The United States actively promoted the negotiations, and sought to create a solid basis for the German economy in order to avoid political crisis and assure internal stability, permit economic development, and offer fair treatment for both debtors and creditors. Washington still retained some of Germany’s public debts to assure German dependence. France, the United Kingdom, Canada, and a long list of 26 other countries also participated in the negotiations.
The talks lasted a year, and finally on February 27, 1953 the parties signed the "Agreement on the German Foreign Debt" in London. The agreement stipulated a reduction of 50% of the debt.
The attitude of Washington and its allies back then is nearly the complete opposite of today. Today they reject any debt reduction, they are not interested in a country’s internal stability, and they did little in the face of the political chaos that took place in Argentina and Ecuador.
In contrast, the London agreement featured many novel approaches. Payments were suspended for five years and reinstated in 1958 at very low interest rates (2.5% for part of the debt, and 4.5 to 5% for the rest), and the agreement established annual payment limits. Today, these kinds of conditions are unheard of.
But London achieved something even more surprising: the agreement recognized that Germany should be able to develop economically and export its products, and indicated that the surplus in foreign trade should be applied to payment of the foreign debt without demanding that the country dip into monetary reserves to pay its debt. Germany was granted facilities to export, and the agreement established a ceiling of 5% of export income for debt payment. If payment did not proceed on schedule, the parties accepted a mechanism of arbitration between Germany and its creditors.
These conditions do not apply today. On the contrary, "free trade" is preached but trade barriers imposed by the United States and the European Union create serious obstacles to export in southern countries. Likewise, both the IMF and the banks have demanded that financial reserves be used to service the debt. Finally, debt payments are completely delinked from export income. I am not exaggerating–both Argentina and Uruguay were forced to use national resources to pay the debt and the cost of debt servicing has at times exceeded 100% of export income.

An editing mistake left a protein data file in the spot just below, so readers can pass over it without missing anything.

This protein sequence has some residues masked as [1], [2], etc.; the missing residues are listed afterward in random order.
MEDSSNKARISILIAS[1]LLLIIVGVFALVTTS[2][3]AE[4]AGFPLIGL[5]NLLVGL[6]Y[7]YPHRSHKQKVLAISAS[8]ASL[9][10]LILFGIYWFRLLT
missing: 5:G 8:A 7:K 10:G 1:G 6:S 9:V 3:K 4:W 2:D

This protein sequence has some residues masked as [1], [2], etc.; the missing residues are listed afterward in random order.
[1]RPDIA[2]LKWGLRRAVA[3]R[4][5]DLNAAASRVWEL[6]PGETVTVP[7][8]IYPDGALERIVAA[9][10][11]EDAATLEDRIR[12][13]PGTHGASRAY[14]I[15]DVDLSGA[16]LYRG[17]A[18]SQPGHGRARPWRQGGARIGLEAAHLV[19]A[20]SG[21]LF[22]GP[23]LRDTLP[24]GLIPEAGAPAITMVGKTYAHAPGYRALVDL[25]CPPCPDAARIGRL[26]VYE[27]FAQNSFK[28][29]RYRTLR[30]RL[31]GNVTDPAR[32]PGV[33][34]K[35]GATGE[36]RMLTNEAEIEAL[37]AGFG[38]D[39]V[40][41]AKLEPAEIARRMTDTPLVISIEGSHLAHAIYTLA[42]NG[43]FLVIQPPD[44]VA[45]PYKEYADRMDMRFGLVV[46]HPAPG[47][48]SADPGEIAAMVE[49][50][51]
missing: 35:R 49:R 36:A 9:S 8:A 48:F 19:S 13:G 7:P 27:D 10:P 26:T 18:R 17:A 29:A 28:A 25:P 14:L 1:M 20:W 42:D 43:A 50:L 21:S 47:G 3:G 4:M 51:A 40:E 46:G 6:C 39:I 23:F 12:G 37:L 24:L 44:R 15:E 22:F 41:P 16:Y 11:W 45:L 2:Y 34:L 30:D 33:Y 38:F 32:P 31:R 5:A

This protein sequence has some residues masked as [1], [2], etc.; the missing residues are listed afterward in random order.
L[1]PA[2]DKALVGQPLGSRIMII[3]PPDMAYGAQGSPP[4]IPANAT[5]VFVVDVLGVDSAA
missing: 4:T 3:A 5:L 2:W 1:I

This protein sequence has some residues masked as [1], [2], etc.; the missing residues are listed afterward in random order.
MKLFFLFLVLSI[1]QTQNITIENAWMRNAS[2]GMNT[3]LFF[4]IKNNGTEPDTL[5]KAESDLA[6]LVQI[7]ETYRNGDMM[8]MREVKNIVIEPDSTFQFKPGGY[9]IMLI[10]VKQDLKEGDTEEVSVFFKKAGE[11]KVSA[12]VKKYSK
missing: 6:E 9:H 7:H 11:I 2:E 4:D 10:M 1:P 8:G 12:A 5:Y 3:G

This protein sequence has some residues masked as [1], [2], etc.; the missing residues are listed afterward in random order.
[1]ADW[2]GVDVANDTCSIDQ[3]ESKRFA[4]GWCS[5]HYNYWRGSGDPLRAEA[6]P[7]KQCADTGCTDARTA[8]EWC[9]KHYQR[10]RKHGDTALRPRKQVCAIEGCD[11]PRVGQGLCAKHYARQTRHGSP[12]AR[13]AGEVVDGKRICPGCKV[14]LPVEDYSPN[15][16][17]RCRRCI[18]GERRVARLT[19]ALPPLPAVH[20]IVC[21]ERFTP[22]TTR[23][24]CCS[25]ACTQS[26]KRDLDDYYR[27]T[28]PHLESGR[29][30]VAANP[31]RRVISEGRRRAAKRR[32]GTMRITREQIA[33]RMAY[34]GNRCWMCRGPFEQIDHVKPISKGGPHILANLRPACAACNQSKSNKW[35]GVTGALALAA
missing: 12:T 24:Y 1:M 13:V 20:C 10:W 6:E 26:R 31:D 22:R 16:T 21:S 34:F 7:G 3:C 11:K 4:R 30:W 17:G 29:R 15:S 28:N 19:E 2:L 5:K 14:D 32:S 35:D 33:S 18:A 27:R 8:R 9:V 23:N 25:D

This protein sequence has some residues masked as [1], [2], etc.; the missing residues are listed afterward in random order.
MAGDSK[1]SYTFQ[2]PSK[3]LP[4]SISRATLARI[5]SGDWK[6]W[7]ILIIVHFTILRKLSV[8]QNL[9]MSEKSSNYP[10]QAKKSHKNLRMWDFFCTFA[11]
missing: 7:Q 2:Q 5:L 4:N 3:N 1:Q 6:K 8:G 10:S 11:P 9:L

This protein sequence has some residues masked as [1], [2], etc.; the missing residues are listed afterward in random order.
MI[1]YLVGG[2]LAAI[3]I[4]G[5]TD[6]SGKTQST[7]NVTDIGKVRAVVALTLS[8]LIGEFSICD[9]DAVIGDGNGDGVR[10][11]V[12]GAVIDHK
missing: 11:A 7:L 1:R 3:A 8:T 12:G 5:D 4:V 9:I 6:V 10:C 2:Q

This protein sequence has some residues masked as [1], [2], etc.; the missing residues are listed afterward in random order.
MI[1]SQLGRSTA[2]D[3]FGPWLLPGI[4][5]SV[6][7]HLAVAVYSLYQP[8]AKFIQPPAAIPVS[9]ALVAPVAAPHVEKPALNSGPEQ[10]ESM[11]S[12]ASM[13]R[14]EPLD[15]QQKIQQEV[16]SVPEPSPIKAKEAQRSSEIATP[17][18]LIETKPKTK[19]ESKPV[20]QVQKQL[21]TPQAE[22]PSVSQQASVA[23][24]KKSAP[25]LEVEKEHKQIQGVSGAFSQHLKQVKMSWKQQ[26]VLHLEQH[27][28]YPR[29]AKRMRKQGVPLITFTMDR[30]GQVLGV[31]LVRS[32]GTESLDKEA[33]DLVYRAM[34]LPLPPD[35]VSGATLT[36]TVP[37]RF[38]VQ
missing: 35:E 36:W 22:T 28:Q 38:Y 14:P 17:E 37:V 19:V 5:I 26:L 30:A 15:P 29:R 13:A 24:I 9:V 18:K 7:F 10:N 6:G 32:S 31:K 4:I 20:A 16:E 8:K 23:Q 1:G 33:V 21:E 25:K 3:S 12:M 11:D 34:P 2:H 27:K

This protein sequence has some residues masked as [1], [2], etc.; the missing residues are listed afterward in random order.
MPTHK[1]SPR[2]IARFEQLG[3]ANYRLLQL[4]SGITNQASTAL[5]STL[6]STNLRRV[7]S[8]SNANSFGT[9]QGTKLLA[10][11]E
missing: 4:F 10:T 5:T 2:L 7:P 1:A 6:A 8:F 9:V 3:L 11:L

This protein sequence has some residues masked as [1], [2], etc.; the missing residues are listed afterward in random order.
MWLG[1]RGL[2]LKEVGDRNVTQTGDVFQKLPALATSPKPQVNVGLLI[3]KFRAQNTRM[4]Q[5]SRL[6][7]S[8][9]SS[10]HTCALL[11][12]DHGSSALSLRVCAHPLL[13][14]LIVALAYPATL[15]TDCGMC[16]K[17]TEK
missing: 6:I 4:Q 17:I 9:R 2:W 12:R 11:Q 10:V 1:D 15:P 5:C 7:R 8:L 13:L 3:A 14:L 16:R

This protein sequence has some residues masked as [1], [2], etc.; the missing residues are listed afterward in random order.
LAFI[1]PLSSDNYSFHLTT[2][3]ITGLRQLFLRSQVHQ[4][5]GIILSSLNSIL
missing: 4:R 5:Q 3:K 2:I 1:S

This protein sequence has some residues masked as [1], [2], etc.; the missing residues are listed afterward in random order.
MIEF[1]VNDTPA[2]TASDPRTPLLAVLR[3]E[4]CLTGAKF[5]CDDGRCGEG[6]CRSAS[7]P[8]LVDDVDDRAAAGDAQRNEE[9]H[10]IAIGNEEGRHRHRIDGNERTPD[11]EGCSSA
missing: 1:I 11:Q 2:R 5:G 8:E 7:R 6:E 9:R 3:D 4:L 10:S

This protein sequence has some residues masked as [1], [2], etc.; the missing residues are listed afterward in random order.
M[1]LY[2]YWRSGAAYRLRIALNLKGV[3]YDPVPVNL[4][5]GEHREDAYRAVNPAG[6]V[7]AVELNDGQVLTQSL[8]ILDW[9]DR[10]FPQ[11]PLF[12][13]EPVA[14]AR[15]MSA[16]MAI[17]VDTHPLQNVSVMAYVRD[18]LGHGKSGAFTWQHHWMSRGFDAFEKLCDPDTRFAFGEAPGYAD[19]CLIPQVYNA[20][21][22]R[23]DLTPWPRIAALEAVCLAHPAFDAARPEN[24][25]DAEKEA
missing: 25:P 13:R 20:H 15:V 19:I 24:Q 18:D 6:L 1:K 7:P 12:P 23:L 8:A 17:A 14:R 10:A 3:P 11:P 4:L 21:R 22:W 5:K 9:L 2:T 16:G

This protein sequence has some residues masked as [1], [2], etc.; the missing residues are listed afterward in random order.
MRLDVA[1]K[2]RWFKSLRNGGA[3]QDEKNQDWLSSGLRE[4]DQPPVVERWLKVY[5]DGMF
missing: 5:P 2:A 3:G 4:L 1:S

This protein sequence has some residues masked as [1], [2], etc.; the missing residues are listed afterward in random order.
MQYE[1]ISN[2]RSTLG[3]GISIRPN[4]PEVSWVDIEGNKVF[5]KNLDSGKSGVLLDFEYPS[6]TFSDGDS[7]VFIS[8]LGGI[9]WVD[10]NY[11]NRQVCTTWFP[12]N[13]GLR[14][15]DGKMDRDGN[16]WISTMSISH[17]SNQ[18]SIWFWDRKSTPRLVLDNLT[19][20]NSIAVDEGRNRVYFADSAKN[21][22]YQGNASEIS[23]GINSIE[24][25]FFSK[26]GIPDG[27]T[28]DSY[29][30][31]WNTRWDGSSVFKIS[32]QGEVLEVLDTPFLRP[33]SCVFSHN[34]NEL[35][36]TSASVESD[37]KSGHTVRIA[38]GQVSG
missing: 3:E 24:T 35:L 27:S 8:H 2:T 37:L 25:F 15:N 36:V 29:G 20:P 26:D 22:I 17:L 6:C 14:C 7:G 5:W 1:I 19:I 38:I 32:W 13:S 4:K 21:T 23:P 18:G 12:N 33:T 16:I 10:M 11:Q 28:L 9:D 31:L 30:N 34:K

Our countries have become caught up in a vicious cycle where they cannot export, so their financial resources are scarce, so they are forced to contract new debt. So the foreign debt becomes an eternal fact of existence.
Today many citizens’ organizations have demanded mechanisms similar to the London Agreement. They have developed proposals that link the payment of foreign debt to improvements in the international prices of products exported by Latin American countries and to fair access to northern markets. Others postulate the creation of an international tribunal for the arbitration of sovereign debt. Still others demand that payment be conditioned on the state of the national economy.
These demands are very similar to the London Agreement of 1953–a fact many governments have forgotten throughout the past fifty years. It is time to remember.
Eduardo Gudynas is senior analyst at D3E (Development, Economy, Ecology and Equity Latin America), a research and advocacy center based in Montevideo, Uruguay.


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Published by the Americas Program at the Interhemispheric Resource Center (IRC). ©2003. All rights reserved.
Recommended citation:
Eduardo Gudynas, "Fifty Years of Forgetting London," Americas Program (Silver City, NM: Interhemispheric Resource Center, March 10, 2003).
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Production information:
Writer: Eduardo Gudynas
Editor: Tom Barry and Laura Carlsen, IRC
Layout: Tonya Cannariato, IRC